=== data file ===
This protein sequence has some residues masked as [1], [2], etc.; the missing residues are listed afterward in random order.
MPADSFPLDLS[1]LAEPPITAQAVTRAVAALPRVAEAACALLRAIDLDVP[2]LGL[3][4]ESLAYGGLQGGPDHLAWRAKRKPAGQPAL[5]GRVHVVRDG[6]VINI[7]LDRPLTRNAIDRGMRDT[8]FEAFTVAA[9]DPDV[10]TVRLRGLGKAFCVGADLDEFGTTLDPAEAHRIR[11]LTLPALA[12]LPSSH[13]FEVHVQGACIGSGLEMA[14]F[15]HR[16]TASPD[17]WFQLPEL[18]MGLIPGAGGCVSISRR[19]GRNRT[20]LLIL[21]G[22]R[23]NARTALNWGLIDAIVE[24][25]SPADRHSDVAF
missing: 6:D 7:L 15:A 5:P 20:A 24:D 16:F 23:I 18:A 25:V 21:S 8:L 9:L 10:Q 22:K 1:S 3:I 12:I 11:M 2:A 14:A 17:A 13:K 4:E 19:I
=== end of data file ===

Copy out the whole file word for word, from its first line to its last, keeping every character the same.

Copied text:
This protein sequence has some residues masked as [1], [2], etc.; the missing residues are listed afterward in random order.
MPADSFPLDLS[1]LAEPPITAQAVTRAVAALPRVAEAACALLRAIDLDVP[2]LGL[3][4]ESLAYGGLQGGPDHLAWRAKRKPAGQPAL[5]GRVHVVRDG[6]VINI[7]LDRPLTRNAIDRGMRDT[8]FEAFTVAA[9]DPDV[10]TVRLRGLGKAFCVGADLDEFGTTLDPAEAHRIR[11]LTLPALA[12]LPSSH[13]FEVHVQGACIGSGLEMA[14]F[15]HR[16]TASPD[17]WFQLPEL[18]MGLIPGAGGCVSISRR[19]GRNRT[20]LLIL[21]G[22]R[23]NARTALNWGLIDAIVE[24][25]SPADRHSDVAF
missing: 6:D 7:L 15:A 5:P 20:A 24:D 16:F 23:I 18:A 25:V 21:S 8:L 9:L 10:Q 22:K 1:S 3:I 12:I 11:M 2:A 14:A 17:A 13:K 4:E 19:I